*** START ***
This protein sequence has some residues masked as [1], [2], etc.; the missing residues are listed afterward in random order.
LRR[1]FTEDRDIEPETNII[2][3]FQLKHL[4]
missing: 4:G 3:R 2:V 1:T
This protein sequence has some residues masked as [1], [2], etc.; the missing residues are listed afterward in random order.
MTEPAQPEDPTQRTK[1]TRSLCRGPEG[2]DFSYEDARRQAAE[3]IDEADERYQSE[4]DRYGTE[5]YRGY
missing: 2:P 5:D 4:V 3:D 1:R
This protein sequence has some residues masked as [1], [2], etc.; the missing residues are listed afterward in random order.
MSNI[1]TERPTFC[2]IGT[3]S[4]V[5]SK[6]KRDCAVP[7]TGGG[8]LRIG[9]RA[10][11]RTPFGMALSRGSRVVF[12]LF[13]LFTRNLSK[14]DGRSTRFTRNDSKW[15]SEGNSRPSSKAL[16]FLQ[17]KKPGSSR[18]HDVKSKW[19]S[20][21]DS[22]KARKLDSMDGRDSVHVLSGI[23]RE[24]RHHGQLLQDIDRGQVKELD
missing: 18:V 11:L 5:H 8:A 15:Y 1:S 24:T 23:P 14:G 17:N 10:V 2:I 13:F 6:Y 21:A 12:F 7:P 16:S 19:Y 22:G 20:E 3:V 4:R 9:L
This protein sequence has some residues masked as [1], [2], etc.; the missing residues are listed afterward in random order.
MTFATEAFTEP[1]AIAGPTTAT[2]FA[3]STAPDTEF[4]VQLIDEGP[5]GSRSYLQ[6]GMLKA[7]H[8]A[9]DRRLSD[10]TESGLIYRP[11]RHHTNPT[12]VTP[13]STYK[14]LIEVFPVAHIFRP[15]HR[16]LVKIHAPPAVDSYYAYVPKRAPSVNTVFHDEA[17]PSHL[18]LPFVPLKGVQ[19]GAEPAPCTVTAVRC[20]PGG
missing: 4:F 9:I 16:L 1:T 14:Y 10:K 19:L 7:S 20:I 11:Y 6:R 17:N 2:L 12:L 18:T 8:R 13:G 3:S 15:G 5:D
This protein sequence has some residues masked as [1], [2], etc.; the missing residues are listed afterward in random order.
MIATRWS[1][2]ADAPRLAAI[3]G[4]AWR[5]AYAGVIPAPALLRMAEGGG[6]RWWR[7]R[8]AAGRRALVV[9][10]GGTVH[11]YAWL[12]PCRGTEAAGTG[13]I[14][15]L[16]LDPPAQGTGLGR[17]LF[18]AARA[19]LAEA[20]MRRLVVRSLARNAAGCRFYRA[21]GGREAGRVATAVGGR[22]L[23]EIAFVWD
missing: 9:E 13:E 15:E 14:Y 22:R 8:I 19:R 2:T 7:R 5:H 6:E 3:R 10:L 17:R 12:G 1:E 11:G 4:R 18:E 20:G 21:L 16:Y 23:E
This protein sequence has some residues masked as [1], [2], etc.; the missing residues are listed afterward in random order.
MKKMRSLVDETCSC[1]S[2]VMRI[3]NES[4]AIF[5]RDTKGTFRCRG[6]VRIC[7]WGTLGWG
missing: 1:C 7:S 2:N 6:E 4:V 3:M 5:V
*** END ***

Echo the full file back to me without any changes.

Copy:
This protein sequence has some residues masked as [1], [2], etc.; the missing residues are listed afterward in random order.
LRR[1]FTEDRDIEPETNII[2][3]FQLKHL[4]
missing: 4:G 3:R 2:V 1:T
This protein sequence has some residues masked as [1], [2], etc.; the missing residues are listed afterward in random order.
MTEPAQPEDPTQRTK[1]TRSLCRGPEG[2]DFSYEDARRQAAE[3]IDEADERYQSE[4]DRYGTE[5]YRGY
missing: 2:P 5:D 4:V 3:D 1:R
This protein sequence has some residues masked as [1], [2], etc.; the missing residues are listed afterward in random order.
MSNI[1]TERPTFC[2]IGT[3]S[4]V[5]SK[6]KRDCAVP[7]TGGG[8]LRIG[9]RA[10][11]RTPFGMALSRGSRVVF[12]LF[13]LFTRNLSK[14]DGRSTRFTRNDSKW[15]SEGNSRPSSKAL[16]FLQ[17]KKPGSSR[18]HDVKSKW[19]S[20][21]DS[22]KARKLDSMDGRDSVHVLSGI[23]RE[24]RHHGQLLQDIDRGQVKELD
missing: 18:V 11:L 5:H 8:A 15:Y 1:S 24:T 23:P 14:G 17:N 10:V 2:I 13:F 6:Y 21:A 12:F 7:P 16:S 19:Y 22:G 20:E 3:V 4:R 9:L
This protein sequence has some residues masked as [1], [2], etc.; the missing residues are listed afterward in random order.
MTFATEAFTEP[1]AIAGPTTAT[2]FA[3]STAPDTEF[4]VQLIDEGP[5]GSRSYLQ[6]GMLKA[7]H[8]A[9]DRRLSD[10]TESGLIYRP[11]RHHTNPT[12]VTP[13]STYK[14]LIEVFPVAHIFRP[15]HR[16]LVKIHAPPAVDSYYAYVPKRAPSVNTVFHDEA[17]PSHL[18]LPFVPLKGVQ[19]GAEPAPCTVTAVRC[20]PGG
missing: 4:F 9:I 16:L 1:T 14:Y 10:K 19:L 7:S 20:I 11:Y 6:R 17:N 2:L 12:L 18:T 8:R 13:G 3:S 15:G 5:D
This protein sequence has some residues masked as [1], [2], etc.; the missing residues are listed afterward in random order.
MIATRWS[1][2]ADAPRLAAI[3]G[4]AWR[5]AYAGVIPAPALLRMAEGGG[6]RWWR[7]R[8]AAGRRALVV[9][10]GGTVH[11]YAWL[12]PCRGTEAAGTG[13]I[14][15]L[16]LDPPAQGTGLGR[17]LF[18]AARA[19]LAEA[20]MRRLVVRSLARNAAGCRFYRA[21]GGREAGRVATAVGGR[22]L[23]EIAFVWD
missing: 9:E 13:E 15:E 14:Y 22:R 8:I 19:R 2:T 7:R 5:H 6:E 3:R 10:L 17:R 12:G 1:E 11:G 4:R 18:E 20:G 21:L 16:Y 23:E
This protein sequence has some residues masked as [1], [2], etc.; the missing residues are listed afterward in random order.
MKKMRSLVDETCSC[1]S[2]VMRI[3]NES[4]AIF[5]RDTKGTFRCRG[6]VRIC[7]WGTLGWG
missing: 1:C 7:S 2:N 6:E 4:V 3:M 5:V